A good question was asked by a reader that deserves to be addressed before we continue on to the Spanish real. They ask, "Does this series include only European currency?" The short answer is yes, but for good reasons.
The Silk Road
First, our goal is to identify "global" reserve currencies and how they transition from one to the other. This mandates a standard currency commonly used throughout long-distance trade routes, bridging at least Europe and Asia. Until the modern era, international trade only made up a marginal amount of a kingdom's economic activity, most trade took place in local or regional trade networks, and the spread of specie was actively discouraged.
The Silk Road was a long overland trade route between East and West, with several periods of increasing and decreasing trade activity throughout the centuries. Total volume of trade, however, never reached critical mass or formed around a single currency. In some areas along the road, barter for horses, silk, or other luxury items took the place of money. In yet other places copper or bronze coins were used. No single currency for trade emerged along the length of the road.
The Silk Road's rugged mountains, harsh desert plateaus, and no east-west navigable rivers made travel slow. The lack of good paved roads made impossible the use of carts to carry goods, instead relying on low capacity camel caravans as the go-to mode of transportation. The road's many border crossings and frequent stops made it ideal for taxation and banditry cutting into the ability to make a profit. Only in periods of relative peace along most of the route did trade flow smoothly East to West (albeit slow).
Trade along the Silk Road was more like a diffusion of goods, rather than the nonstop trade route we imagine today. Traders did not travel the entire length of the road. Instead, goods diffused through a network of traders. For instance, merchants from Egypt might trade with merchants from Baghdad, who in turn might trade with merchants from Tehran or Samarkand, and so on. Local traders knew the land, language, and customs, so were able to make their way faster and more safely. Payments were also made along the way, whenever goods changed hands. Each subsequent trader took a small profit as they sold the goods locally and transported the remainder a little further down the road. This had the effect of not spreading currency like we imagine of more direct routes.
The second reason for concentrating on European currencies is we start our tour at a specific time, the year 1250, the beginning of the modern trade currency. The two centuries between 1250 and 1450 witnessed many events that gave rise to large scale direct trade routes, displacing the slow diffusion along the Silk Road. Geopolitical and technological advances helped multiply trade volume and incentivize monetary convergence.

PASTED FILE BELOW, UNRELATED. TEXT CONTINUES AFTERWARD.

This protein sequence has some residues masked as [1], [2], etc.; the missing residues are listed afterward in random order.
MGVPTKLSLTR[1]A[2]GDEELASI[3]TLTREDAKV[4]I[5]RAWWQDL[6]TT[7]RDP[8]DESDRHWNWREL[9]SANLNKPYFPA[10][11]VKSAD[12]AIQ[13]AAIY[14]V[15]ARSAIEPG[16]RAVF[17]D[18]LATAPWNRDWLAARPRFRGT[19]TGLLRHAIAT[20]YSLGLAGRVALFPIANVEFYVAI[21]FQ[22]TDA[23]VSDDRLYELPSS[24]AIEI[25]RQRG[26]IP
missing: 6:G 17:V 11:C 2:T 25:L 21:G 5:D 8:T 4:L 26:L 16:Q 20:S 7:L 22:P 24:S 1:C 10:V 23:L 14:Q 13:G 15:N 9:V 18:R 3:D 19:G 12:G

The Mediterranean, Black Sea, and navigable rivers in Europe, the Near East, and the Egypt, made this part of the world home to the most developed trade network. These merchants reaped high rates of return due to a superior mode of travel on water. Indeed, the merchant seafaring culture of the Mediterranean was able to quickly adapt to the changing geopolitical circumstances. Sea lanes remained open despite the shake up of Empires on land. These shake ups provided stimulus to even improve trade routes and methods. All this in turn created demand for a more consistent currency. As a comparison, sailing from one end of the Mediterranean to the other in Roman times, a trip of 4,000 km, would take roughly 4 weeks, while a 4,000 km trip along the Silk Road would take up to a year.
The convergence onto a single monetary standard is a property of larger more efficient trade networks. Where trade volumes reach critical mass, the natural forces of business will select a common currency. It is a synergistic relationship between trade volume and standardization of currency. We only saw this in pockets along the Silk Road prior to 1250, and to a much greater extent in the Mediterranean.
Snapshots of coins at points in history
As you can see below, the Greek drachma became the basis and etymological root for coins as well as their general denomination, prior to the era we are concerned with in this series. There is a common thread relating all the Western currencies back to Greece. The drachma was spread east by Alexander the Great, all the way to Bactria and India giving rise to the drahm, dirham, and dramma. The Roman denarius also began life as a drachma equivalent minted by Greeks in Italy. The weight of the denarius later became the basis of the weight in gold for the solidus, later copied by the Umayyads with the dinar.
In China, bronze and copper cash coins were most prevalent throughout history, and notably were replaced by paper money in circulation in the second millennium AD (denominated in copper cash). Gold and silver were rarely used in China except for some large transactions, using highly variable silver ingots called sycee. Of course, this was until they were exposed to high quality silver coins direct from European maritime trade.
Coins in 200 BC
- Silver drachma (minted from Sicily to India, but varied widely) (Athenian issue 4.3 g)
- Phoenician shekel (electrum, silver, bronze)
- Roman silver denarius (4.5 g)
- Chinese bronze Ban Liang
Coins in 100 AD
- Silver drachma (minted from Sicily to India) (~4.3 g)
- Roman gold aureus (8.1 g)
- Kushan gold stater (7.9 g) and copper drachma (2-3 g)
- China bronze Wu Zhu
Coins in 800 AD
- Byzantine solidus (4.5 g)
- Gold dinar (matched weight of worn solidus) (4.25 g)
- Silver drachm/dirham (minted from Spain to India)
- Chinese copper tongbao
- Carolingian silver denier
Coins in 1250 AD
- Silver drachm/dirham (minted from Spain to India)
- Gold florin/ducat (3.5 g)
- European denier
- Chinese copper cash coins and paper money denominated in cash (regional internal differences in alloys and weights)